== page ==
Monday, April 11, 2011

You can read my feet!

I winced from the pain, as the attendant momentarily stopped and dug his thumb into a particular spot on my foot.  He looked up at me.

"You have neck pain."

It was a statement, not a question.  Actually, at this very moment I had severe foot pain, caused by his thumb.  With clenched teeth, I nodded, while trying to regain some facade of toughness.  Yes, I've had issues with my neck.  About four years ago a CT scan confirmed that the C6-C7 disks in my neck were bulging, causing me much discomfort and shoulder pain at the time.  How did he know?  To my relief he released the pressure, and moved along in his routine to another area of the foot.

"You have much stress"

I wasn't sure how this could be true.  Since leaving my management job four years ago, people have told me I look "more relaxed".  But, he nailed the neck thing, so maybe he was right about this too.

This past Christmas Elaine presented me with gift certificates for a local massage studio in Vivo City, our neighborhood shopping mall.  I've never had a massage before (other than as part of physical therapy for the neck thing)--  I've always thought of them as a bit narcissistic.  I probably sound a bit sexist, but many women seem to accept them as necessary part of life.  I've never had a manicure either.

After a vigorous exercise workout a couple of weeks ago, I thought a massage would be relaxing, and good relief for some sore, (underused) muscles.  Besides, we needed to use the certificates before they expired.  So I suggested to Elaine that we both go spend a certificate for a massage-- 10 minutes for S$10 each.

That didn't turn out quite like I imagined.  The masseuse found interesting ways to impart pressure on my back, not much of it relaxing.  I thought he was attempting to drive his elbow through my back and out my chest.  I was pretty sure I heard pieces of flesh coming loose internally.  Ten minutes was probably enough.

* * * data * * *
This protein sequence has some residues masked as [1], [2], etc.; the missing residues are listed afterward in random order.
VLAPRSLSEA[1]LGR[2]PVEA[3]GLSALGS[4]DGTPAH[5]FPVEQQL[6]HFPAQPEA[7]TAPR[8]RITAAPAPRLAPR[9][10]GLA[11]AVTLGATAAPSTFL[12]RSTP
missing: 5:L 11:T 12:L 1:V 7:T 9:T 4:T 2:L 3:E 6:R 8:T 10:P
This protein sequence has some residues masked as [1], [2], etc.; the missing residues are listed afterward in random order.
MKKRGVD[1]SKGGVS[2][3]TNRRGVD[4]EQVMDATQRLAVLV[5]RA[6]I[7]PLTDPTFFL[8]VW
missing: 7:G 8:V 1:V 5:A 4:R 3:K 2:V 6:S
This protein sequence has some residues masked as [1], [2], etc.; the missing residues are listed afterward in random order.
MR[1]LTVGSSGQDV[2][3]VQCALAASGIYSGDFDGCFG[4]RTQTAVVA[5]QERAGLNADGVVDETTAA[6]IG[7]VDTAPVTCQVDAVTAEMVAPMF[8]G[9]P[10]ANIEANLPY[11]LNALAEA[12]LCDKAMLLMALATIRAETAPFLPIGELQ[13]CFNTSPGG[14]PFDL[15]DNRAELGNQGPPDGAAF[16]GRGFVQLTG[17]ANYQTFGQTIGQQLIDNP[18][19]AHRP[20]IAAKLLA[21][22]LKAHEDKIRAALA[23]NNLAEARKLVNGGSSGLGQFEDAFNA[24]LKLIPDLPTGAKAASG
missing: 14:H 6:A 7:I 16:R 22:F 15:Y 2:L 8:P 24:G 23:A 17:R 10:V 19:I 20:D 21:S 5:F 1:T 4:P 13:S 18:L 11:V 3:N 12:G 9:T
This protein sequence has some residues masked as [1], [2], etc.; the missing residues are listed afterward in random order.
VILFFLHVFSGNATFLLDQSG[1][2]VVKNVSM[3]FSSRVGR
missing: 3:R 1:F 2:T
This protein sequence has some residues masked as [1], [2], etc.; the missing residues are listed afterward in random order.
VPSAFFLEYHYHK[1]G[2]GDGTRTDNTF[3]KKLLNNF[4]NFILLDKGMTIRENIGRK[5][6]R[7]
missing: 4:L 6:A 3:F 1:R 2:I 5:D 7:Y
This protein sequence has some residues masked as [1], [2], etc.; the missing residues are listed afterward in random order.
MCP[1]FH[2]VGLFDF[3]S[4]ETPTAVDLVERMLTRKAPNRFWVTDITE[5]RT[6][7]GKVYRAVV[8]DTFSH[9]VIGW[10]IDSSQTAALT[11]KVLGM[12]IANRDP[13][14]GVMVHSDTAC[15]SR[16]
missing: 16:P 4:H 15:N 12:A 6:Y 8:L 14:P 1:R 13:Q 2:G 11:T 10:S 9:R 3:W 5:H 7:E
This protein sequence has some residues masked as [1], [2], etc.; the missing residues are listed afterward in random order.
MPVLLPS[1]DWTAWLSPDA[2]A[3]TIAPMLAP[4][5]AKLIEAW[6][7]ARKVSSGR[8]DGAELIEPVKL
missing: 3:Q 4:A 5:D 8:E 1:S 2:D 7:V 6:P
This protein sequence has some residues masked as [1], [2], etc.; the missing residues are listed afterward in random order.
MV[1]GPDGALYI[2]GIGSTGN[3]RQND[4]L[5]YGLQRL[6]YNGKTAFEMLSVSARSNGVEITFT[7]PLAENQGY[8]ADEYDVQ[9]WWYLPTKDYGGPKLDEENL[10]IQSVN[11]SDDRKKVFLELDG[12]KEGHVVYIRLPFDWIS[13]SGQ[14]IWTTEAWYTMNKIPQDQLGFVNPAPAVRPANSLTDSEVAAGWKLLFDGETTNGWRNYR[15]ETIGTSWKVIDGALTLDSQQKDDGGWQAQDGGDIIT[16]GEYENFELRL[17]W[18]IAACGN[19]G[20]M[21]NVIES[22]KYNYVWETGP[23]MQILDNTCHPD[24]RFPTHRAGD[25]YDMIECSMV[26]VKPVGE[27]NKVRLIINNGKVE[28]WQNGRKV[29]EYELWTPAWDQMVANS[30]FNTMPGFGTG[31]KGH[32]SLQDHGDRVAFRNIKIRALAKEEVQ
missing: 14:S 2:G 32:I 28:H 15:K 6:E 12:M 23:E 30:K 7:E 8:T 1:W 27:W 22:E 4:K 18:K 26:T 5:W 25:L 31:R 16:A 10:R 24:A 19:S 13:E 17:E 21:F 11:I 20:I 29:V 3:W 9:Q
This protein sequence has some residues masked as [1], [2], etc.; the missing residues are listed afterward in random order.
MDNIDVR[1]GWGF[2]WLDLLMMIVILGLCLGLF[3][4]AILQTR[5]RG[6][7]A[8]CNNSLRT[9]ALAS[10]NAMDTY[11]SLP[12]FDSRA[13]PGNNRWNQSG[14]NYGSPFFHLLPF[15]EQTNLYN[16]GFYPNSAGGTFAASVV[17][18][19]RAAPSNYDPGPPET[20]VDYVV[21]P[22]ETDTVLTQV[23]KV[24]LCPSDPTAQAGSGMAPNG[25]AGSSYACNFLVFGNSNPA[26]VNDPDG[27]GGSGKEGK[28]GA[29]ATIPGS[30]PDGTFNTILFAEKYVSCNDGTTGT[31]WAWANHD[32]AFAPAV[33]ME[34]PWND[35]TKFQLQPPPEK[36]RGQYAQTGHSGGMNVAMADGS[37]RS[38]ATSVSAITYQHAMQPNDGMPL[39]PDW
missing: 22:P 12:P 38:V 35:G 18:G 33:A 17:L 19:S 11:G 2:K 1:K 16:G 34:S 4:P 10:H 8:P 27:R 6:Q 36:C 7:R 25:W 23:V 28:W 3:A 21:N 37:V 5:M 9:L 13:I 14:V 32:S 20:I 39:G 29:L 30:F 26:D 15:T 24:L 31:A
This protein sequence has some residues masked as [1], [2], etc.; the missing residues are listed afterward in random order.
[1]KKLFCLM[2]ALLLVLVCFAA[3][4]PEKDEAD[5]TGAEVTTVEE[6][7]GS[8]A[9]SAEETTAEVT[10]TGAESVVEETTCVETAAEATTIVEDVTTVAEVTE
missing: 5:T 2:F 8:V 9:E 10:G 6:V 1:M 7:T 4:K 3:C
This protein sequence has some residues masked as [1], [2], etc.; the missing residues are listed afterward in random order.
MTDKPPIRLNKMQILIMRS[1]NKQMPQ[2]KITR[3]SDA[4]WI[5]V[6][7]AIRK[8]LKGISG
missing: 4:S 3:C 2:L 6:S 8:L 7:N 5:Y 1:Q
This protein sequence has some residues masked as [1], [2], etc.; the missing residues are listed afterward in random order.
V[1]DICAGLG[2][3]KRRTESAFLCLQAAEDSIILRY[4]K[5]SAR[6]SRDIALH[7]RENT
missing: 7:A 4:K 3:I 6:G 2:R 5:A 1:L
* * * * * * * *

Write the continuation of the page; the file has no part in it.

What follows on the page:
The foot massage I thought would be different.  Not so much.  The thirty minute procedure started with a nice hot foot bath, followed by several minutes of foot abuse.

A sharp pain returned to my foot, this time in a different spot.  The masseuse again looked up at me.

"You have problem with your gut."

Well yes, perhaps correct again.  We had some food court dinner the day before, which hadn't been all that great, and a bit spicy.  I was finding this all a little disquieting.  What other personal information was this man discovering about me, betrayed to him by my feet?  I had been hacked, through my feet!

"You have many years of tension built up.  I cannot remove that in 30 minutes.  It take two or three one hour sessions, at least.  It get better and not hurt so much after a while"

From his look, I can tell that he is politely informing me that my body is a difficult case for him.  Should I continue in his care,  my massage therapy will likely become a case study for masseuse academics.  I need to consider this, and determine if I can face regular visits to get me beyond the "a while".  Why is it that these things that are supposed to be "good" for you--  exercise, massage all involve pain?  Isn't that the signal mechanism from the body to the brain for Bad?